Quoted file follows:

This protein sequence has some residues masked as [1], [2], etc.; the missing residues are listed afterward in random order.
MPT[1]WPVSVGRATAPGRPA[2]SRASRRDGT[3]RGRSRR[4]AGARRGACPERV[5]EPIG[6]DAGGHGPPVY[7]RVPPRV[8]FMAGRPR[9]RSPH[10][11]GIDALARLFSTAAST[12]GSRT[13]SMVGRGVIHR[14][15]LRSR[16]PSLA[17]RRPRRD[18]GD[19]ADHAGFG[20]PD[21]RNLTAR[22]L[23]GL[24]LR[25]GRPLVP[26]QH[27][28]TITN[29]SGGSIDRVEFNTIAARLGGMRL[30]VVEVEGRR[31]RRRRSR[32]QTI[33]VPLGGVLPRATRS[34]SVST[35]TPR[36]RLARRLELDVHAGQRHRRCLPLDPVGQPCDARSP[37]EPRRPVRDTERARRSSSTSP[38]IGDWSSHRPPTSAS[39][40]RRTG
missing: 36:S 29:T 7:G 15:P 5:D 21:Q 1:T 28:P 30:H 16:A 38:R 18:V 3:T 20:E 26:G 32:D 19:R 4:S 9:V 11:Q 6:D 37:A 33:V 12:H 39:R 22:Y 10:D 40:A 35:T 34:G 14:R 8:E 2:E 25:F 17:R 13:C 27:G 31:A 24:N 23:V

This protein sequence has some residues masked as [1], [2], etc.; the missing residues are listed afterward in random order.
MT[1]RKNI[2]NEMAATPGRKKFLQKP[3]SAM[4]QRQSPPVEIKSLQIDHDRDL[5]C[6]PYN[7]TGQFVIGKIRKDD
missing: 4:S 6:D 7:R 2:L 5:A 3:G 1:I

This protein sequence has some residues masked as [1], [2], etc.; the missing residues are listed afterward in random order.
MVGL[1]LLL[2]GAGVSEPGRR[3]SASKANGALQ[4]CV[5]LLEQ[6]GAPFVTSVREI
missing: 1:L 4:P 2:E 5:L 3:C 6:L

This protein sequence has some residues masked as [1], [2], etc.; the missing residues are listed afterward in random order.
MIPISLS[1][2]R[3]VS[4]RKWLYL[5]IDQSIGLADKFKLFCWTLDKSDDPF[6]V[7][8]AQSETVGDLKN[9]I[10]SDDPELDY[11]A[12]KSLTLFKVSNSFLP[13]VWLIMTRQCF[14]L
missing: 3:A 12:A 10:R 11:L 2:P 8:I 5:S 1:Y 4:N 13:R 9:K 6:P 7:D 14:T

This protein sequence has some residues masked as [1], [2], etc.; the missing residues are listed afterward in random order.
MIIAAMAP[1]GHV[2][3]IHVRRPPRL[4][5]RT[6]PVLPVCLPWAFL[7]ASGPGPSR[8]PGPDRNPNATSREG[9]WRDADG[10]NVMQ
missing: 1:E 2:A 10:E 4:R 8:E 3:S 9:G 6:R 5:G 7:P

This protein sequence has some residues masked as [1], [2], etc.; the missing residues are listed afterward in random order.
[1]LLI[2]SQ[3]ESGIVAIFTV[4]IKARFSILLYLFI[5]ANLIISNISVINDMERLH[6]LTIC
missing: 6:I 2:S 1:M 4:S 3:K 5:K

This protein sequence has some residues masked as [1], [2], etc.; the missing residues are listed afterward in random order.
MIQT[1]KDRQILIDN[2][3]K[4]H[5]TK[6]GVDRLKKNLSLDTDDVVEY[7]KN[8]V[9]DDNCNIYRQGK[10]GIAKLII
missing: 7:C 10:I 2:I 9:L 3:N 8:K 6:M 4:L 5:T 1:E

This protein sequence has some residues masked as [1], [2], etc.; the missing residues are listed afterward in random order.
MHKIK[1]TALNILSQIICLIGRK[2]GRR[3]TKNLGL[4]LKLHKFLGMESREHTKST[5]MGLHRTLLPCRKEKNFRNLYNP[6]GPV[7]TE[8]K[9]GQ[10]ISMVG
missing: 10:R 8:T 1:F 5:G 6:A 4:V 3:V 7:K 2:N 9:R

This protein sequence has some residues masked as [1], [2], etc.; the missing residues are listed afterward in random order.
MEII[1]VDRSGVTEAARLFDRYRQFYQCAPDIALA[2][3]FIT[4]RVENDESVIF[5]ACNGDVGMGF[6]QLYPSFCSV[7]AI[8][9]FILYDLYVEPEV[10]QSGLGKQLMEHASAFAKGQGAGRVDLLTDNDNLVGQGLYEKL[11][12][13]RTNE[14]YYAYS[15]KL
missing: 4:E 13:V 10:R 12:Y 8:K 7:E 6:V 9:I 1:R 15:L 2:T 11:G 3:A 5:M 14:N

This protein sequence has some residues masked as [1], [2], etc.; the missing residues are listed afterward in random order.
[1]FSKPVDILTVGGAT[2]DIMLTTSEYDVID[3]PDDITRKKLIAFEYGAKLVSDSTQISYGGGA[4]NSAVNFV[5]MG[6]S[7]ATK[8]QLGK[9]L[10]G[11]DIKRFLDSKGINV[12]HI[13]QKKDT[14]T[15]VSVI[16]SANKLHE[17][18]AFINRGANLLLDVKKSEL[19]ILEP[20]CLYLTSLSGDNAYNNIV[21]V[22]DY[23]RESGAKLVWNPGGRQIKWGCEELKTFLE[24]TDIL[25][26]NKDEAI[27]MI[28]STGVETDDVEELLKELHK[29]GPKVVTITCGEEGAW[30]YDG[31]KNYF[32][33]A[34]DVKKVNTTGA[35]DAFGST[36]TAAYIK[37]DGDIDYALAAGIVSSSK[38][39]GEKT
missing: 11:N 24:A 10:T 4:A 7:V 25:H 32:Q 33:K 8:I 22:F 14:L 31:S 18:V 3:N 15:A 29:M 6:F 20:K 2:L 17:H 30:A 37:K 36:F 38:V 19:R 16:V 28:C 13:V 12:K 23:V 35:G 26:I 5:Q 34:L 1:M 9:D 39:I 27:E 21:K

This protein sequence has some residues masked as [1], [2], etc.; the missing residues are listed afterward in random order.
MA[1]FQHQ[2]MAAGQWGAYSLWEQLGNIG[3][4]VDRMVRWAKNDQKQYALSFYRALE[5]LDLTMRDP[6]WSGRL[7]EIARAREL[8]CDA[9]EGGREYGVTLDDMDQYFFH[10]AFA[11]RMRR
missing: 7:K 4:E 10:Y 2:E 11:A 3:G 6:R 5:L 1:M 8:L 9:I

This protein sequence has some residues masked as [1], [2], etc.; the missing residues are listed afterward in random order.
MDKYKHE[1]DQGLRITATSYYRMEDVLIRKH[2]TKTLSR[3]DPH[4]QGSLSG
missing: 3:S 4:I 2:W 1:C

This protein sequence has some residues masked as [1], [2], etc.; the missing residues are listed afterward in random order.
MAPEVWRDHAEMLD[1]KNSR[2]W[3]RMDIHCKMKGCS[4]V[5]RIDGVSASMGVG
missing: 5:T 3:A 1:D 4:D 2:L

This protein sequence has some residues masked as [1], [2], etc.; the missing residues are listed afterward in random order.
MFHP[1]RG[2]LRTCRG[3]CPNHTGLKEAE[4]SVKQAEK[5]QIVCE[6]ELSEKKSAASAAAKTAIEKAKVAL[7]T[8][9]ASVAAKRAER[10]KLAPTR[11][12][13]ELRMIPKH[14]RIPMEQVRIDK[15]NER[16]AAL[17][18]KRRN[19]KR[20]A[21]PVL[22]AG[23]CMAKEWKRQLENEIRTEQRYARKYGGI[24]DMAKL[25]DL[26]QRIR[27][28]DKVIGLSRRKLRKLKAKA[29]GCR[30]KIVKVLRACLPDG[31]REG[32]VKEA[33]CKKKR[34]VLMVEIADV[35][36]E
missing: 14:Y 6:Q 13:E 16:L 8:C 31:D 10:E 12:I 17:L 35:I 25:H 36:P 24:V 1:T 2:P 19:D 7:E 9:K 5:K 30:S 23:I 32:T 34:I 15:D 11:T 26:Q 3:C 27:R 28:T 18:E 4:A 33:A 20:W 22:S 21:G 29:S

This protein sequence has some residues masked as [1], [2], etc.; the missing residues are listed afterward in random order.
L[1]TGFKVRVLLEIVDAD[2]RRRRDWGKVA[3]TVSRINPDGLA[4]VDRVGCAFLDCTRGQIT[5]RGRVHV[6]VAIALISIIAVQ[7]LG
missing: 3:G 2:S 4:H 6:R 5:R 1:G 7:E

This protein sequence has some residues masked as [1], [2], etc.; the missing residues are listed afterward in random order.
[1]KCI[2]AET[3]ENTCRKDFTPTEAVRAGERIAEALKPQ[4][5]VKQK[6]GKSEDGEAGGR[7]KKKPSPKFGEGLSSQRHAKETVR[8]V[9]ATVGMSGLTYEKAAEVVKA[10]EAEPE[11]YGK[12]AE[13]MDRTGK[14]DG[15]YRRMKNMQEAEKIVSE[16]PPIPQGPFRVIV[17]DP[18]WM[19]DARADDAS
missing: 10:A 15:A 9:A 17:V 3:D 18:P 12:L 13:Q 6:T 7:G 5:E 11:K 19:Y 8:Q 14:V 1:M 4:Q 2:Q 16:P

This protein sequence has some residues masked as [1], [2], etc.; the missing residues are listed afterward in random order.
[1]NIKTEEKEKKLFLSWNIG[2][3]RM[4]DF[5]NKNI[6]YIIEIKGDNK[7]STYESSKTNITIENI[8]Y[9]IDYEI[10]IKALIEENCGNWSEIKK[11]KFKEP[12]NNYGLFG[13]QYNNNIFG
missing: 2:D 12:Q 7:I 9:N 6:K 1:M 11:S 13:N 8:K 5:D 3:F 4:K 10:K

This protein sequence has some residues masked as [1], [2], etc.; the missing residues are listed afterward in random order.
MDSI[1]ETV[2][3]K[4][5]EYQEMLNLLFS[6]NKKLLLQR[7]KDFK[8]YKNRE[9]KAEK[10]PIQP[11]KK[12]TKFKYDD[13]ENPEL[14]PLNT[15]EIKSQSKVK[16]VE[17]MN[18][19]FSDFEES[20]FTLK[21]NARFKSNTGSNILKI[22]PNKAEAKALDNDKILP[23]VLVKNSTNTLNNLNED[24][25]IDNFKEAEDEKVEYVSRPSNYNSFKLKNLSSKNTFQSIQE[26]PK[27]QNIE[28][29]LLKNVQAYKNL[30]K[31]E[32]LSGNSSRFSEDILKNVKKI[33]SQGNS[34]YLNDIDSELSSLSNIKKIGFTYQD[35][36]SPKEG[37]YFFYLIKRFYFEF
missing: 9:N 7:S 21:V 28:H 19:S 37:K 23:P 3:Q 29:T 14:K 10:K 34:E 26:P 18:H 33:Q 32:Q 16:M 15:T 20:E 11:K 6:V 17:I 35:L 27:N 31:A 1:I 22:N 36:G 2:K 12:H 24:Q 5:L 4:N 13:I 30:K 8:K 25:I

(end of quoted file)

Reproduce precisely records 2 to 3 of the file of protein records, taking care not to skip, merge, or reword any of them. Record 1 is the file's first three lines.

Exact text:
This protein sequence has some residues masked as [1], [2], etc.; the missing residues are listed afterward in random order.
MT[1]RKNI[2]NEMAATPGRKKFLQKP[3]SAM[4]QRQSPPVEIKSLQIDHDRDL[5]C[6]PYN[7]TGQFVIGKIRKDD
missing: 4:S 6:D 7:R 2:L 5:A 3:G 1:I

This protein sequence has some residues masked as [1], [2], etc.; the missing residues are listed afterward in random order.
MVGL[1]LLL[2]GAGVSEPGRR[3]SASKANGALQ[4]CV[5]LLEQ[6]GAPFVTSVREI
missing: 1:L 4:P 2:E 5:L 3:C 6:L